Friday, February 28, 2014

USA Today HEA - new Sci-Fi Encounters column launched #scifi #romance

With her debut launching yesterday, Brigader Veronica Scott announced she's been invited to write a twice-monthly column for the USA Today Happily Ever After blog. Veronica says, "We've named the column “Sci-Fi Encounters” and my charter is to talk about science fiction and fantasy romance books. I plan to talk about a mix of established authors, small press and self pub in each column."

This is fantastic news for the world of science fiction romance, and I hope you'll all swing by to give her your support.

Visit her debut post here -

Follow her on Twitter as @vscotttheauthor for the latest updates.

Thursday, February 27, 2014

SFRB Recommends #11: Partials by Dan Wells #scifi #YA #dystopia SFRB Recommends

Partials - Dan Wells 

I've got to admit, I originally read this because my Kindle had run out of charge and it was the only interesting thing on my husband's Kobo. But once I started, I was hooked. Wells paints out a dystopian world where a deadly virus is killing babies within moments of their birth, effectively eradicating humanity as more of the aging population dies. Their solution - keep lowering the age where their youngsters are forced to start procreating, focusing on having as many children as possible in the hope at least a few will survive. But it's not working.

Partials follows the attempts of teenage medical student Kira, desperate to find a cure - not only so that she won't have to join the ranks of baby-makers but to save the child of her newly pregnant best friend. A captured Partial - part of a genetically engineered army designed to end a terrible war, only to turn on their creators - may be the answer they need. Of course, none of it goes to plan.

The dystopian world is well drawn out but bated with unanswered questions - this is the first of a trilogy. The Partials are fascinating, with a quirky method of non-verbal communication which sounds quite primitive but certainly gives them a huge advantage over humans. Kira is strong, capable, and not the normal whiny teen that I've found in a lot of YA titles. Her companions are rounded out characters, and there's even some romance in there. And there's an excellent twist toward the end. Despite being YA, this is something that should equally appeal to adults and fans of dystopia.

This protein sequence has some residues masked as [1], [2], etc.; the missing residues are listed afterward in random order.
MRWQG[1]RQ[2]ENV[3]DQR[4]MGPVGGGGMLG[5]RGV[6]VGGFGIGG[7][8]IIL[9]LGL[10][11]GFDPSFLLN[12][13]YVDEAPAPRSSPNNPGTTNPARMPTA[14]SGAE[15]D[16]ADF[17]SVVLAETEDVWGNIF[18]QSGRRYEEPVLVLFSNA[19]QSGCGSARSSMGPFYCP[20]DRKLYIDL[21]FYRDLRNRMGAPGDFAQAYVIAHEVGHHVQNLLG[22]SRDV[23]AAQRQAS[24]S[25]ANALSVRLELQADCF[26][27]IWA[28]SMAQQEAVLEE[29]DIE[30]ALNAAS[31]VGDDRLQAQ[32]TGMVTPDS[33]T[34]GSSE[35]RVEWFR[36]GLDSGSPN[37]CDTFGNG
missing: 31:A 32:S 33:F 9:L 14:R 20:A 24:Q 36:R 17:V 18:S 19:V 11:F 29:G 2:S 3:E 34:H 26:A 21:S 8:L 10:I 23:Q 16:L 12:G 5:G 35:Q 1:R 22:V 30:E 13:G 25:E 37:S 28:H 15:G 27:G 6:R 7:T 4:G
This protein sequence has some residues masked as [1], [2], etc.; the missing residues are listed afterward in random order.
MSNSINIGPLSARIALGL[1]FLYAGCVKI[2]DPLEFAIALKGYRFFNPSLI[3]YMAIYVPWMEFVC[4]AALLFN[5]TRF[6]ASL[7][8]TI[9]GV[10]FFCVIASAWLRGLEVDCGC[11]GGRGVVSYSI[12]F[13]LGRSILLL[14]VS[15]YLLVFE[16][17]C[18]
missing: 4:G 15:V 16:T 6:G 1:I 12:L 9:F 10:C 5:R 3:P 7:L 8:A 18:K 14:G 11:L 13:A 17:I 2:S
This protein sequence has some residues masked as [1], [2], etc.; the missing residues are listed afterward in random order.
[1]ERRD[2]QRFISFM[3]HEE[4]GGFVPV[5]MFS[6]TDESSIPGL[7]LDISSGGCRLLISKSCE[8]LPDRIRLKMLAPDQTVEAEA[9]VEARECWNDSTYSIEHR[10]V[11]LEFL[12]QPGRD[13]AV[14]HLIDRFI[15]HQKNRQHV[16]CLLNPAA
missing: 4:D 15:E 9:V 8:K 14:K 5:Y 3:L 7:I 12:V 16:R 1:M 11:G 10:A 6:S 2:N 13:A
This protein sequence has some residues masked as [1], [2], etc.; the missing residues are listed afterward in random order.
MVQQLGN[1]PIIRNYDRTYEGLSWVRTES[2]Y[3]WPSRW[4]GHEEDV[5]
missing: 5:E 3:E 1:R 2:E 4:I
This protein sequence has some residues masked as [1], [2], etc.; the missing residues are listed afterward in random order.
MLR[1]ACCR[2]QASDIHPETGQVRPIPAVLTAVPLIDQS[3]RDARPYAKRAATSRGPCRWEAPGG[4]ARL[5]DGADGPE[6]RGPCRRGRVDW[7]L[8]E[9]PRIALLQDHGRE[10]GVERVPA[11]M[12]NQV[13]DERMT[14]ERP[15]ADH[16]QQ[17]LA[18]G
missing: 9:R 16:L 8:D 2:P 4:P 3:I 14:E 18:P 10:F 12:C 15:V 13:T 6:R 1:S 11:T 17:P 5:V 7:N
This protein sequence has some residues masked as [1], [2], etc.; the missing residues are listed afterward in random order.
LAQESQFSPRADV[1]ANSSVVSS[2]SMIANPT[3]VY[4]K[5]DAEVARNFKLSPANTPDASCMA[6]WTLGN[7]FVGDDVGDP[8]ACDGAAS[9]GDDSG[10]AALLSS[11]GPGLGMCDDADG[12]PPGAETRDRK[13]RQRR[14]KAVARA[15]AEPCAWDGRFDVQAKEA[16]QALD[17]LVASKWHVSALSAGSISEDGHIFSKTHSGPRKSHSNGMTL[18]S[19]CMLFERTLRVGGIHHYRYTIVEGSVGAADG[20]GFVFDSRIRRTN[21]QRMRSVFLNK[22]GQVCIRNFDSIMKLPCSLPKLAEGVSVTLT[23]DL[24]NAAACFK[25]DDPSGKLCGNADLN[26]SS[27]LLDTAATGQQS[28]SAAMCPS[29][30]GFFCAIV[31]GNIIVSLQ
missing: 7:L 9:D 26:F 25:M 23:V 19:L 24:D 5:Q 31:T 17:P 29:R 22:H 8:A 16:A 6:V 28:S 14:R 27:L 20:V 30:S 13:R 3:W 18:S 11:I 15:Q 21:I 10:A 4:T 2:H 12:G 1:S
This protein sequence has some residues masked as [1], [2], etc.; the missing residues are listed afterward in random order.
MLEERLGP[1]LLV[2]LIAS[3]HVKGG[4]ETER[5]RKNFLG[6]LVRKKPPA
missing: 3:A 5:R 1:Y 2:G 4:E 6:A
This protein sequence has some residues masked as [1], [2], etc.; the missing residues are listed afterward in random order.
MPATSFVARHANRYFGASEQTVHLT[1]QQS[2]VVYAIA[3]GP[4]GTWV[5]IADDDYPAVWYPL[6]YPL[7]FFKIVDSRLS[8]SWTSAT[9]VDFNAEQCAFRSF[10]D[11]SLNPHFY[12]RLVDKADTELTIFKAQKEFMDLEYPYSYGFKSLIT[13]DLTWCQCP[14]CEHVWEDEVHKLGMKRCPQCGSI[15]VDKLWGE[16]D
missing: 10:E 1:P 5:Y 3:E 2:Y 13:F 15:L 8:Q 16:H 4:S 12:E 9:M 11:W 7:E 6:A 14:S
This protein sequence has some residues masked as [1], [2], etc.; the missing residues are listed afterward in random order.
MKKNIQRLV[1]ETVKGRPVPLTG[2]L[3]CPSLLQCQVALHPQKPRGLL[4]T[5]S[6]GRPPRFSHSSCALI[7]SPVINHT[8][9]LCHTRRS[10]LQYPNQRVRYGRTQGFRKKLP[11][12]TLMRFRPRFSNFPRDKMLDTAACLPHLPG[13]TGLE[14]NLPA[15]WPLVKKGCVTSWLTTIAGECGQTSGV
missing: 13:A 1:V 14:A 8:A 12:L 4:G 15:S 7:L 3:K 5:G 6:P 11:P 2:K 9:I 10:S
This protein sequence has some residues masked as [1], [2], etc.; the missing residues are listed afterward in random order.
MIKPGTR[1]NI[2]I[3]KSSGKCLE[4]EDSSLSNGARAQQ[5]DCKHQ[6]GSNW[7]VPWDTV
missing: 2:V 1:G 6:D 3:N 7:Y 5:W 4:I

Author site: Dan Wells

Tuesday, February 25, 2014

Hurts So Good: How to Break Your Heroes

Hello hello!

So, as an editor, a lot of stories cross my desk every month. I'm also a writer, though, and that means that writing a good story isn't just a matter of being a spectator. I mentioned in a recent post  that sexual assault is often used for female characters as a sort of plot device--an easy way to give them a tragic backstory and offer a motive for being both defensive of themselves and prickly. However, that post also outlined the issues with it. On reading it, my partner challenged me, "okay, so how can most writers craft a good character without using that as a plot device?"